These characters have passed through the brains of so many brilliant creative minds over the decades that it's hard to quantify what a Looney Tunes cartoon is or isn't other than to nod to Supreme Court Justice Potter Stewart's description of hard-core pornography: I know it when I see it. Leaving aside that the team behind Looney Tunes Cartoons probably wouldn't want to be tied into an anecdote mentioning hard-core pornography, I'm sure they'll feel good with this simple acknowledgement: Looney Tunes Cartoons feels right.

We've had decades of middling attempts to bring these characters back to their Tex Avery/Chuck Jones/Your Director of Choice roots and you can almost always watch a new Looney Tunes adventure and know within a minute or two if they "feel" right, or if something is just off. A bad Looney Tunes joint can feel off for any number of reasons. They can be trying too hard to be edgy. They can just miss on tone, leaving the anarchy feeling unexpectedly violent. It can also be a purely subjective thing. Is a new character voice straining to sound like the original character or not trying hard enough? Are characters who don't seem well-paired being forced to team up for no particular reason?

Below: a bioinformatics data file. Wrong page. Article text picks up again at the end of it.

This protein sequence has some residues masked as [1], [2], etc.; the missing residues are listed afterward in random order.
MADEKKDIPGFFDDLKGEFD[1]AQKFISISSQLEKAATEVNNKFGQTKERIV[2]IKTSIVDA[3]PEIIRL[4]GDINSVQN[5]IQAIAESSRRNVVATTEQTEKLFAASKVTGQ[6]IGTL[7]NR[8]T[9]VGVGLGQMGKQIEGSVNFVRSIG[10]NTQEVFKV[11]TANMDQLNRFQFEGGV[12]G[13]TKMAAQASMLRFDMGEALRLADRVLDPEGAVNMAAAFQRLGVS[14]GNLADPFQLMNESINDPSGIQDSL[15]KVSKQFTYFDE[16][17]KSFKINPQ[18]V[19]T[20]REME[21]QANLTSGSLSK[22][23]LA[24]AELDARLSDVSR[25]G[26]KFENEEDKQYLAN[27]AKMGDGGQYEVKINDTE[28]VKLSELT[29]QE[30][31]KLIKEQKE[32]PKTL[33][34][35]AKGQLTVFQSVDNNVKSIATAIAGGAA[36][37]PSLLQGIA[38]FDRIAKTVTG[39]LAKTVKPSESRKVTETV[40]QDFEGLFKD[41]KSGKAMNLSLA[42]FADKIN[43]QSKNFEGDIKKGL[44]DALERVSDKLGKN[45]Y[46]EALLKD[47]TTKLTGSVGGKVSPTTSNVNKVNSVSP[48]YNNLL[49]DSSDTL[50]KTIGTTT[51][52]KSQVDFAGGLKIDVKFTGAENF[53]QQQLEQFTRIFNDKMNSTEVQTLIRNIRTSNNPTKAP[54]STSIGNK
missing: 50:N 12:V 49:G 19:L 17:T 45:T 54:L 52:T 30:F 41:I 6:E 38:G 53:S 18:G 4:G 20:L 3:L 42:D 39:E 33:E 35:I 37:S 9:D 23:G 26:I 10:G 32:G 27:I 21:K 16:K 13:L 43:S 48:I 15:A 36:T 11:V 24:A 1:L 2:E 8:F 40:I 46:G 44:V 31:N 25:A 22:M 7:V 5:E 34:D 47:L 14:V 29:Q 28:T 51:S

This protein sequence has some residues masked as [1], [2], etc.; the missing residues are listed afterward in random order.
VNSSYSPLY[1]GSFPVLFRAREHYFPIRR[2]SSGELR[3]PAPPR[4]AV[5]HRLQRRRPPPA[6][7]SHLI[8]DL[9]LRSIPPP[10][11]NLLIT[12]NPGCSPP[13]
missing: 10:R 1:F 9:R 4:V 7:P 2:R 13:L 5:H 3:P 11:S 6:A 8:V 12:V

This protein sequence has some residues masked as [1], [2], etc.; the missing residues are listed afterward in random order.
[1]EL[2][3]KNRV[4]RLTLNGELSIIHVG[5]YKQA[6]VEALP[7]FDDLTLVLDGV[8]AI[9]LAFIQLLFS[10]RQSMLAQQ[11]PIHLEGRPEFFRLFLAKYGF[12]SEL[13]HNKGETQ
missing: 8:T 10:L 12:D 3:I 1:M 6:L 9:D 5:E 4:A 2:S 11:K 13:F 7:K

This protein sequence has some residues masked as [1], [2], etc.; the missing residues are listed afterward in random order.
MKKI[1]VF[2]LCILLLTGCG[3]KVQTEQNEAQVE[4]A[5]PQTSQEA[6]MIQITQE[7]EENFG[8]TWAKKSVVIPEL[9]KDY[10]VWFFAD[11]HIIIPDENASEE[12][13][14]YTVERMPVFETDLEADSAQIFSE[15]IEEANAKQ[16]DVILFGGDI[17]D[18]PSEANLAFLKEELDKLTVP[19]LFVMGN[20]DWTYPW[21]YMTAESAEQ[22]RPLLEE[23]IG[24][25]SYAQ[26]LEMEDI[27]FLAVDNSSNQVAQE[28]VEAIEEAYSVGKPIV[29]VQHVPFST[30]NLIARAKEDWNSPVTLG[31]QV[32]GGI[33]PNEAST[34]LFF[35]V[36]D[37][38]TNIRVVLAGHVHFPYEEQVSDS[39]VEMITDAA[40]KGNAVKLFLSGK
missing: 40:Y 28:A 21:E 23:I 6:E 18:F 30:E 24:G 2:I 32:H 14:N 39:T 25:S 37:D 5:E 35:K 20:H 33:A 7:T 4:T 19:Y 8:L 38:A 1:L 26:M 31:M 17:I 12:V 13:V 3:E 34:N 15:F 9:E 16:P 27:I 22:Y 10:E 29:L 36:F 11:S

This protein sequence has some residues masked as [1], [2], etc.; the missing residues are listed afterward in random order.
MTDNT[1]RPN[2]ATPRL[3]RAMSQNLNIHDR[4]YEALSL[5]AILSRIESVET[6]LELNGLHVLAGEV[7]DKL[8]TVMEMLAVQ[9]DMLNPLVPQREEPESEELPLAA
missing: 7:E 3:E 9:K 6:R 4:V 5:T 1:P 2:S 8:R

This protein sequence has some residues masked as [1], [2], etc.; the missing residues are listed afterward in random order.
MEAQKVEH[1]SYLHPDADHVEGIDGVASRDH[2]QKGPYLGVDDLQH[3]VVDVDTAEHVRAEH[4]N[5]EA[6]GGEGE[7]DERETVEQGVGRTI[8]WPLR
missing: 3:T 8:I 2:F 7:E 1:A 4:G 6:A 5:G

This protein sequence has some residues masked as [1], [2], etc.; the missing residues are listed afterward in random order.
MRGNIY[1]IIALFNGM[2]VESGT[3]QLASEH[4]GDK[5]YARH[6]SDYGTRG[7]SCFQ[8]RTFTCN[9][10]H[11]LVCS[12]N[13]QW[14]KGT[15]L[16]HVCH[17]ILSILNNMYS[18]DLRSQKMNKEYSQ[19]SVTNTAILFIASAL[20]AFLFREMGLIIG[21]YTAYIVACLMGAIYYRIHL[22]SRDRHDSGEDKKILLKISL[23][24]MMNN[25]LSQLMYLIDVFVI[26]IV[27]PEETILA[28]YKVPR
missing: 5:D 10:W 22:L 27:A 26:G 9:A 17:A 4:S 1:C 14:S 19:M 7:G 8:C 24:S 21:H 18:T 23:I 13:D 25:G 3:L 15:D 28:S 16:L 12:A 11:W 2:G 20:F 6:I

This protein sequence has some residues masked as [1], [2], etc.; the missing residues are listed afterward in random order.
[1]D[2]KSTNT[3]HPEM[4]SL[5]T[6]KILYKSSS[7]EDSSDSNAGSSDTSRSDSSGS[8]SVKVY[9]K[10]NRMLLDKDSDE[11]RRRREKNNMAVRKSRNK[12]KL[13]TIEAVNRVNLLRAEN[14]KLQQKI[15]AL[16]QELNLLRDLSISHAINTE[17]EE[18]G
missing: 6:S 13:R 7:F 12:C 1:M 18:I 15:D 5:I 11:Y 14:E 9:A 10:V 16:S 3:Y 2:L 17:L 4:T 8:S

Nothing in these early episodes represents an obvious misjudgment. Flaws are more of the personal-preference variety, like how starting this new season with three Daffy Duck shorts — two with Porky Pig team-ups and one solo — is perhaps a hair too much Daffy. Or my own initial coldness to Fred Tatasciore's vocal interpretation of Yosemite Sam (Eric Bauza's Bugs and Daffy and Bob Bergen's Porky work better for me).

Mostly, though, these are good, solid Looney Tunes entries packed with colorful zaniness, wink-and-nudge references for older viewers, magnificent silent-comedy ingenuity for younger audiences and an unquestioned admiration for the property. I appreciated the reliance on traditional animation, the buoyant music and the general respect. I loved "Big League Beast," bringing baseball-loving Bugs to the nearby mad scientist's castle for a run-in with giant, hairy Gossamer and "Bubble Dum," with Daffy getting into trouble with a piece of pre-chewed gum. I dug the Ghostbusters references in Tweety-centric "Boo! Appetweet" and the Indiana Jones-style romp with Daffy and Porky going after a haunted artifact in "Curse of the Monkeybird."

HBO Max isn't making the strongest of scripted debuts with the decidedly mediocre Love Life leading the way. But with both Looney Tunes Cartoons and The Not Too Late Show With Elmo, at least the new streaming service is showing that it can successfully leverage some of its venerable properties for all ages.

The first three episodes of both shows premiere Wednesday as part of the HBO Max launch.